The stretch run and fantasy playoffs are upon us, which, coincidently and unfortunately, means this is my last column of the season.
Your roster should be almost completely set at this point. You know who you can count on and who you can't from week to week, but it's the fringe players who will end up making the difference. Watch the injury reports and churn the bottom of your roster looking for matchups.
A friend of mine asked me who I thought the best cornerback in the NFL was Sunday night during the Cowboys game. I turned to him and said, "When he's healthy, it has to be Terence Newman. His interceptions are low, but that is only because offenses don't bother looking to his side of the field."
On the play following my response, Newman promptly got burned on a 15-yard crossing route.
Daunte Culpepper is a weird guy.
In the past he has fired his agent, become his own agent, declared himself 80 percent healthy, declared himself 100 percent healthy, tried to package himself with Randy Moss and most recently, decided he is ready to return to football.
His fickle personality aside, however, he is a serviceable quarterback, which leads me to ask a question: Why hasn't he been signed to a roster during a season that has seen more high profile QB injuries than any in recent memory?
Regular readers of this column may remember my feelings toward playing NFL games abroad: Don't do it.
I wrote a column saying just that before the Giants-Dolphins game in London last season. A few weeks later, I found myself on a British Airways flight to London, which gave me a chance to talk to some genuine Brits about their feelings regarding the NFL in Europe. Mostly the reaction was, "They played a game over here?" followed by, "Why?"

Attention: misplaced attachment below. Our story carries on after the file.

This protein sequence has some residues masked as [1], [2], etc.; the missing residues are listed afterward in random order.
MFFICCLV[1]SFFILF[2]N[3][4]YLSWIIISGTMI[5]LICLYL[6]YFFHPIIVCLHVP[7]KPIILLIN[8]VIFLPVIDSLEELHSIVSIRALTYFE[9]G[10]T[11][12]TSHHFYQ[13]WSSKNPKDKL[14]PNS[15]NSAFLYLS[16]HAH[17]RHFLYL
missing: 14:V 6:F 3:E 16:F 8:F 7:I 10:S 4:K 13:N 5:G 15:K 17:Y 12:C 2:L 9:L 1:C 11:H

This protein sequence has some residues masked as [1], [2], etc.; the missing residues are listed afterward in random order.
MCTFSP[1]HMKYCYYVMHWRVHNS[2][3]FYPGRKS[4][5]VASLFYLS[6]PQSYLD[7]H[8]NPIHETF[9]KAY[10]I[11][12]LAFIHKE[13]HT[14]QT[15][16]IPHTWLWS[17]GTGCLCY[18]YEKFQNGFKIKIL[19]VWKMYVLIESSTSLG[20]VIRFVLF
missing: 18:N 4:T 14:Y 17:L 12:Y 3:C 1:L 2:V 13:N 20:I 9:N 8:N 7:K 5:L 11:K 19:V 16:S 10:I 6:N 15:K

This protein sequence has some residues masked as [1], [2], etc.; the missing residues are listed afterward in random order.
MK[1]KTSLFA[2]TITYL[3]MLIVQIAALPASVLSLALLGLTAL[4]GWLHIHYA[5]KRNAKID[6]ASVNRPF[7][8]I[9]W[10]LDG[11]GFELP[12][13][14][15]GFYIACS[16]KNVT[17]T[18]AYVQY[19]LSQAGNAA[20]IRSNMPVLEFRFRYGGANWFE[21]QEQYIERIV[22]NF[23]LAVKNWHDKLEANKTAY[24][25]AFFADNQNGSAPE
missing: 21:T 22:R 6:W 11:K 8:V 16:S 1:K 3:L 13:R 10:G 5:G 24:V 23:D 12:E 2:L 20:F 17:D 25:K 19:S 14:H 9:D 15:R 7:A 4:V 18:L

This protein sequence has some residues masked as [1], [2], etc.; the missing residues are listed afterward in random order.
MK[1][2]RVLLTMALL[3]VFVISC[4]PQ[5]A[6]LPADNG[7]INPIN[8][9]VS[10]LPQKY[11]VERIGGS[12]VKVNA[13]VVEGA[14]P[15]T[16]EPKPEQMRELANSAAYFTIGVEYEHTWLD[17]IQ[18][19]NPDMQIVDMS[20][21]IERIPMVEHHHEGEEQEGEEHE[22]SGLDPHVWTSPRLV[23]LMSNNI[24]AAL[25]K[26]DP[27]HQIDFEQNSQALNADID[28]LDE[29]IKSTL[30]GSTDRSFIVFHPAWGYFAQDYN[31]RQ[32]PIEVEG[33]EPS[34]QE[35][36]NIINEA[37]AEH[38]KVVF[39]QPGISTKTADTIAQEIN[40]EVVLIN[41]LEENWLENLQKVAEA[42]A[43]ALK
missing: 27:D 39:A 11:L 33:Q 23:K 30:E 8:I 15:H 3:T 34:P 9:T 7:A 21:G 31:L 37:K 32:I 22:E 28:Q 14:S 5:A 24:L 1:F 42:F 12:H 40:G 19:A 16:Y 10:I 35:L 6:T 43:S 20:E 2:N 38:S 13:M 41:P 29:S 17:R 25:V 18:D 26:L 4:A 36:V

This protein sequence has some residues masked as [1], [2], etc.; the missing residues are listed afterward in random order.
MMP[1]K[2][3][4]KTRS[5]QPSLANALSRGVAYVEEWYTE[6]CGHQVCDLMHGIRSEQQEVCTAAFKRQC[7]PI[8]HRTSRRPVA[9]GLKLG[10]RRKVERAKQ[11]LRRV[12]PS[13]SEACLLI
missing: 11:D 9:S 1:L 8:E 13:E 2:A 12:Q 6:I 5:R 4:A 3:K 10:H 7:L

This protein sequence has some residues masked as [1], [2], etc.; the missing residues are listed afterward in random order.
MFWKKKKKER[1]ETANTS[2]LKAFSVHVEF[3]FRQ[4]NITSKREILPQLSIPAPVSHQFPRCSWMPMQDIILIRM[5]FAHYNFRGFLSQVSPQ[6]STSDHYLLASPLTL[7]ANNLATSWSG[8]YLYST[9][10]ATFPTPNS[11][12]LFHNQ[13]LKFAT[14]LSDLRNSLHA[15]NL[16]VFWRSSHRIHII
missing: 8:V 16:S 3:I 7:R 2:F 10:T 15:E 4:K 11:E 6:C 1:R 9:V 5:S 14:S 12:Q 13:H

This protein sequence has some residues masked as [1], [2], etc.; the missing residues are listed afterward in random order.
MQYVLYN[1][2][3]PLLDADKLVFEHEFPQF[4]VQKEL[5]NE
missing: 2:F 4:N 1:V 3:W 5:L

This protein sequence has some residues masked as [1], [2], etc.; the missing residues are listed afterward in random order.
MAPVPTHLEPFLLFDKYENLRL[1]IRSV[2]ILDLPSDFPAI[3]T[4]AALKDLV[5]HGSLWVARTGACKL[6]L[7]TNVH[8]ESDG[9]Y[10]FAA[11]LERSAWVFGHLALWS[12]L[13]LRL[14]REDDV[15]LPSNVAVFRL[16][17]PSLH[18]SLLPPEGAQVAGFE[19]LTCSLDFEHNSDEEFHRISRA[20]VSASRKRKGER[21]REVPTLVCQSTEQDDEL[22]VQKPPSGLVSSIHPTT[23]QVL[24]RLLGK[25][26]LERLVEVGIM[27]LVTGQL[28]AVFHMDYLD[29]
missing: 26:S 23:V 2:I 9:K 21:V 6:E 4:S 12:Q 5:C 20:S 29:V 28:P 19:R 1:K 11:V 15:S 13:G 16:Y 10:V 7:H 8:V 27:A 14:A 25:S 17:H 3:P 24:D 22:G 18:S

I sat in disbelief Sunday evening of what had just happened. Monday morning I began rationalizing.
Maybe this is the adversity the Cowboys needed to check their egos. Maybe it is time to deal for a wideout that will help Terrell Owens play through the problems he's obviously having. Maybe it's time to threaten benching Tony Romo if he doesn't fix his lackluster, turnover-filled performances. Well maybe not; the loss should be enough to jar these guys into action and Romo needs to be on the field, even if he is showing gaping holes in his leadership abilities.
Last weekend was a dark one for zebras everywhere.
Ed Hochuli's apology wasn't exactly well received by anyone in the football world, and the NFL's stern, "grading down" retribution was amazingly empty for all the San Diego faithful.
These guys do have tough jobs and have been defended by many because they have to get every call they make on every play right. But come on, they are getting paid, and it's not the only job where people get yelled at for every single mistake they make. Everyone gets upset when a waiter screws up their order.
And with a mighty pop, down went the rest of the NFL season. Well not really, but it's how many media outlets are playing New England Patriots' Tom Brady's season-ending knee injury.
It does hurt Patriot fans and Brady owners, but the league is bigger than one person and at least now we get to see if New England head coach Bill Belichick is the genius everyone in Boston thinks he is.